Hong Kong authorities deny visa to Economist journalist

Business

The Economist magazines are displayed at a book store in Hong Kong, Saturday, Nov. 13, 2021. Hong Kong authorities declined to renew a visa for a foreign journalist working for The Economist without any explanation, the magazine said in a statement on Friday. Sue-Lin Wong, who is Australian, was based in Hong Kong for the magazine and covered China and Hong Kong. (AP Photo/Kin Cheung)

HONG KONG (AP) — Hong Kong authorities declined to renew a visa for a foreign journalist working for The Economist without any explanation, the magazine said.

Sue-Lin Wong, who is Australian, was based in Hong Kong and covered China and the southern semi-autonomous city.

“We regret their decision. … We urge the government of Hong Kong to maintain access for the foreign press, which is vital to the territory’s standing as an international city,” Zanny Minton Beddoes, The Economist’s editor-in-chief, said in a statement Friday.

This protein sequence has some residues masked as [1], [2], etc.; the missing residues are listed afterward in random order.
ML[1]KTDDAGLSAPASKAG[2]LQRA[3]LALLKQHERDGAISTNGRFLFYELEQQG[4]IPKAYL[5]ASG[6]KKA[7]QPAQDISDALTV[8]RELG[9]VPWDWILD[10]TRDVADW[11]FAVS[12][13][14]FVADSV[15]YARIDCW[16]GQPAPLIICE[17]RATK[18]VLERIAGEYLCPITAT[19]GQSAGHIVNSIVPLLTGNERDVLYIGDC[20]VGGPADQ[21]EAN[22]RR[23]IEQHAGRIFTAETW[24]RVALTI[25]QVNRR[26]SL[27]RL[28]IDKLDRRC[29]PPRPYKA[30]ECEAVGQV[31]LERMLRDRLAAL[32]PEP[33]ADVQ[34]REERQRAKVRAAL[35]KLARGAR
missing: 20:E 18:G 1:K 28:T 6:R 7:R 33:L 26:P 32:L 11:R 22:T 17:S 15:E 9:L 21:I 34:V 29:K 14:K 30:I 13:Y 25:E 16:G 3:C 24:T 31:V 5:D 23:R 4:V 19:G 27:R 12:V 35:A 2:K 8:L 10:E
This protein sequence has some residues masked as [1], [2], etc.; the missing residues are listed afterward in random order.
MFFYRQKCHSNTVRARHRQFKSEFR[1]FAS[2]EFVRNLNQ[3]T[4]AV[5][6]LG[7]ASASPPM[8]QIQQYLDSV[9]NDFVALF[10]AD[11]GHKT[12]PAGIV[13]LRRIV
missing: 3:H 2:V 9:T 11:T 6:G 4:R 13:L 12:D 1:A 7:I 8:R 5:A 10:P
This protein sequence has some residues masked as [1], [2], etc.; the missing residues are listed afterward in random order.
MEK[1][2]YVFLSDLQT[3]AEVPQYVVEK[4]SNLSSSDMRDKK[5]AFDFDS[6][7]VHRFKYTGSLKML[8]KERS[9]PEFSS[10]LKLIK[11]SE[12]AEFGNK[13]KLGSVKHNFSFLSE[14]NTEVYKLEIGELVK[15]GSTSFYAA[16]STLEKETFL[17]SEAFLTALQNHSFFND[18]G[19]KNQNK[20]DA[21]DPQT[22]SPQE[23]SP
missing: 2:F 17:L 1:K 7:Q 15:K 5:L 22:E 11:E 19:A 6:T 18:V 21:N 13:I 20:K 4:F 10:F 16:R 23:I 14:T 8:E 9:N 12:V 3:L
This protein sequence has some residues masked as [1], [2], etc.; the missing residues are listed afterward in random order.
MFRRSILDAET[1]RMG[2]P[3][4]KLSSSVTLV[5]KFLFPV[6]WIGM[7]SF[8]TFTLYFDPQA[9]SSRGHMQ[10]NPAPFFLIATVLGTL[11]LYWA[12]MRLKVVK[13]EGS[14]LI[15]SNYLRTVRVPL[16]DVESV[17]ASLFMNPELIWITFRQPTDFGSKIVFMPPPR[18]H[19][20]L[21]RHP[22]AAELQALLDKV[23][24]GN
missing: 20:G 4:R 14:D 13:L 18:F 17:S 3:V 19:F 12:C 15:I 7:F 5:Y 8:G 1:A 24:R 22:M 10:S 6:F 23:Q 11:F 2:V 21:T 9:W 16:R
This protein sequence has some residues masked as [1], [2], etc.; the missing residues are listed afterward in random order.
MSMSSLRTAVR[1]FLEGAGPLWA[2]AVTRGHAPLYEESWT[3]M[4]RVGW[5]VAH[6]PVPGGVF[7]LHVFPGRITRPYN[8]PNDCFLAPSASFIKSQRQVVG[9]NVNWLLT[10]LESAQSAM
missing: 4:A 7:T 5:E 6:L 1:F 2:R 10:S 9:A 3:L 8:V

Immigration authorities did not immediately respond to an email request for comment. Phone calls to the information office outside of business hours went unanswered.

Many have worried about the erosion of press freedom in a city that was once a bastion for it.

Last week, a survey by the Hong Kong Foreign Correspondents’ Club found nearly half its members were considering leaving the city. They said they were concerned about a decline in press freedoms under a sweeping national security law imposed by Beijing following massive anti-government protests in 2019.

“Very sad I won’t be able to continue reporting from Hong Kong. I loved getting to know the city and its people. I will miss you all,” Wong said in a message posted on Twitter.

Wong previously worked for the Financial Times and Reuters in China.

In August last year, Hong Kong immigration authorities denied a visa to Aaron Mc Nicholas, an incoming editor for Hong Kong Free Press, an independent news outlet, without giving a reason.

In June, Apple Daily, the Chinese-language tabloid backed by pro-democracy billionaire Jimmy Lai, was forced to shut down after police froze $2.3 million of its assets, searched its office and arrested five top editors and executives. Police also accused the individuals of foreign collusion to endanger national security.

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